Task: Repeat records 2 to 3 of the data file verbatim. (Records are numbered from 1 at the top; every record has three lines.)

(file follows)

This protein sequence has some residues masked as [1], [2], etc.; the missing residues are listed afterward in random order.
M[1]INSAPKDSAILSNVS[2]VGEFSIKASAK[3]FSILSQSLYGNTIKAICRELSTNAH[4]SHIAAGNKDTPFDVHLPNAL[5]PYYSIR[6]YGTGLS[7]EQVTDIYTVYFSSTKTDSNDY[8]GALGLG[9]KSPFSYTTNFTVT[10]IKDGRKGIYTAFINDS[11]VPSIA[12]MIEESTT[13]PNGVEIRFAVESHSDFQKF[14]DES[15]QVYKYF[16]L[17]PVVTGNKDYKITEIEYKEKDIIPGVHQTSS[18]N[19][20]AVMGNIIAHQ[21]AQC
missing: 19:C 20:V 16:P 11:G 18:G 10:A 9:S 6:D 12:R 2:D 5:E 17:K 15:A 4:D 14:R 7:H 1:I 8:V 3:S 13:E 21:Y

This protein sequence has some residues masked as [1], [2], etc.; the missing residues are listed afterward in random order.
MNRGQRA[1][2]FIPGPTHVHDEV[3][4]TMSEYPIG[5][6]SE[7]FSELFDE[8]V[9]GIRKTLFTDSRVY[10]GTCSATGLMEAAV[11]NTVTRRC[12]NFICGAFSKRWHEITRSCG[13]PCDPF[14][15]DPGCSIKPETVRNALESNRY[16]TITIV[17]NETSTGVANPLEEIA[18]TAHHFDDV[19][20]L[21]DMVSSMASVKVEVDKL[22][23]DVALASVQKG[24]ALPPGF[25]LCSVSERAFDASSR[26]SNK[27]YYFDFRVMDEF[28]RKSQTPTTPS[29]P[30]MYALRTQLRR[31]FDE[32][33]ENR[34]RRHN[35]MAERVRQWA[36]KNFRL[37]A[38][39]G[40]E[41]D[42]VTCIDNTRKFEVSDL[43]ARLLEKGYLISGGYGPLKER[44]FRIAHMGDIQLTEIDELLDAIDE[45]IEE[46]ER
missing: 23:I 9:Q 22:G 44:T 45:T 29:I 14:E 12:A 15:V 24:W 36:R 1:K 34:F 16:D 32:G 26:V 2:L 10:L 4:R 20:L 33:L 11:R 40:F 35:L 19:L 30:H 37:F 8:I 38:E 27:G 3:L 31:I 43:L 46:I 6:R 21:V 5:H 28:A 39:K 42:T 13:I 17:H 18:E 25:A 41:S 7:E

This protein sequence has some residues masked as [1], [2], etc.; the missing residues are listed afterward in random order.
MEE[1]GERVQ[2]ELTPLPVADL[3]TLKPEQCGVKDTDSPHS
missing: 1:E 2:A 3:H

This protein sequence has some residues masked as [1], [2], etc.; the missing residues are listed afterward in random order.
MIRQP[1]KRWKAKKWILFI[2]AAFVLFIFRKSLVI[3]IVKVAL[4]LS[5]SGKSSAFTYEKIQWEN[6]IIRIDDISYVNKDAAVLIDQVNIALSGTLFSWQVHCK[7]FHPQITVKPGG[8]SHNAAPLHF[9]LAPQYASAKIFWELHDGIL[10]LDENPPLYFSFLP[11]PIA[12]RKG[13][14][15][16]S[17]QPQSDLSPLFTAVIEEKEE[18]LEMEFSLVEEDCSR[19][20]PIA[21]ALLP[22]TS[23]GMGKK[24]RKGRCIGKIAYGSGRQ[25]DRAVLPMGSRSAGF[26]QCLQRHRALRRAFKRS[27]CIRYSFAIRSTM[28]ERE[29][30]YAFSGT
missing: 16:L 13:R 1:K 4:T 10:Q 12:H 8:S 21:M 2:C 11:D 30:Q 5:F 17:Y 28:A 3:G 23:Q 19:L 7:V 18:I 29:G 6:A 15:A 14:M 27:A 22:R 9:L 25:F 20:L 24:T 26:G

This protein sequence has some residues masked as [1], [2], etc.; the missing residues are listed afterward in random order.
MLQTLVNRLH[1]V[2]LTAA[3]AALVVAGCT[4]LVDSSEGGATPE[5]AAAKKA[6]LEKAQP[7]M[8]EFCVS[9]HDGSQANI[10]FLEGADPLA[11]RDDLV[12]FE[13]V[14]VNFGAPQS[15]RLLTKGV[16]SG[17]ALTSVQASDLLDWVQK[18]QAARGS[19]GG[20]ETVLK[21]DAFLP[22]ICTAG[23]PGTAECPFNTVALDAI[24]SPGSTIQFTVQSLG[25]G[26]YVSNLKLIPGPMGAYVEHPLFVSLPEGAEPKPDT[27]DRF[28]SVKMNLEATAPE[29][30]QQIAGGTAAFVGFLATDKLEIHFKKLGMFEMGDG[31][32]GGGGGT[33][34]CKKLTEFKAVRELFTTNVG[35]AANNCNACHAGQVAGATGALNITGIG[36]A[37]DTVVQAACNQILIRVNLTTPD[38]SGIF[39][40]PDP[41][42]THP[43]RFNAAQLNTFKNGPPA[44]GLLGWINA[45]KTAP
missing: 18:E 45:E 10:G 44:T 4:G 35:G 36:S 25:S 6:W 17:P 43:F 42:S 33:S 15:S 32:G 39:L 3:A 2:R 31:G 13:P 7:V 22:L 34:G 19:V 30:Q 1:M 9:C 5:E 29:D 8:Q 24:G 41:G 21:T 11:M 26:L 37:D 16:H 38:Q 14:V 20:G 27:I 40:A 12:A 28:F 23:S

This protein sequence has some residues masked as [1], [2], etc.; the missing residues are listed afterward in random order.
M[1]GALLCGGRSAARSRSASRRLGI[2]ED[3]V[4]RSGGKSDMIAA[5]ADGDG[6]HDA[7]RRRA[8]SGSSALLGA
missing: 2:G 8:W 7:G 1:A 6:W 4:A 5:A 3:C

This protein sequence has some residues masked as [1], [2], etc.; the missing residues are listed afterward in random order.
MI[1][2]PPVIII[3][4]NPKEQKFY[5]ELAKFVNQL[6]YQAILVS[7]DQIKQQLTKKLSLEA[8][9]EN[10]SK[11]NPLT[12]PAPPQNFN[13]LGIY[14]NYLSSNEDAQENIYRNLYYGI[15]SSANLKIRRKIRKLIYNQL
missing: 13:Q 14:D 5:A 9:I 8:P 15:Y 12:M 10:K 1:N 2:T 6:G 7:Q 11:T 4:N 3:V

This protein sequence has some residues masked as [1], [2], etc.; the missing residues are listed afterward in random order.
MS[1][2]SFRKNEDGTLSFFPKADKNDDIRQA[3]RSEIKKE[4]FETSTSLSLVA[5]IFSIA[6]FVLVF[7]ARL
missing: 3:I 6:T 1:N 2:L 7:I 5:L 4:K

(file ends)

This protein sequence has some residues masked as [1], [2], etc.; the missing residues are listed afterward in random order.
MNRGQRA[1][2]FIPGPTHVHDEV[3][4]TMSEYPIG[5][6]SE[7]FSELFDE[8]V[9]GIRKTLFTDSRVY[10]GTCSATGLMEAAV[11]NTVTRRC[12]NFICGAFSKRWHEITRSCG[13]PCDPF[14][15]DPGCSIKPETVRNALESNRY[16]TITIV[17]NETSTGVANPLEEIA[18]TAHHFDDV[19][20]L[21]DMVSSMASVKVEVDKL[22][23]DVALASVQKG[24]ALPPGF[25]LCSVSERAFDASSR[26]SNK[27]YYFDFRVMDEF[28]RKSQTPTTPS[29]P[30]MYALRTQLRR[31]FDE[32][33]ENR[34]RRHN[35]MAERVRQWA[36]KNFRL[37]A[38][39]G[40]E[41]D[42]VTCIDNTRKFEVSDL[43]ARLLEKGYLISGGYGPLKER[44]FRIAHMGDIQLTEIDELLDAIDE[45]IEE[46]ER
missing: 23:I 9:Q 22:G 44:T 45:T 29:I 14:E 12:A 15:V 24:W 36:R 1:K 34:F 16:D 32:G 26:V 2:L 10:L 4:R 20:L 33:L 11:R 40:F 35:L 19:L 30:H 37:F 8:I 38:E 27:G 3:L 31:I 43:L 46:I 6:R 21:V 5:H 28:A 39:K 42:T 13:I 17:H 18:E 25:A 41:S 7:E

This protein sequence has some residues masked as [1], [2], etc.; the missing residues are listed afterward in random order.
MEE[1]GERVQ[2]ELTPLPVADL[3]TLKPEQCGVKDTDSPHS
missing: 1:E 2:A 3:H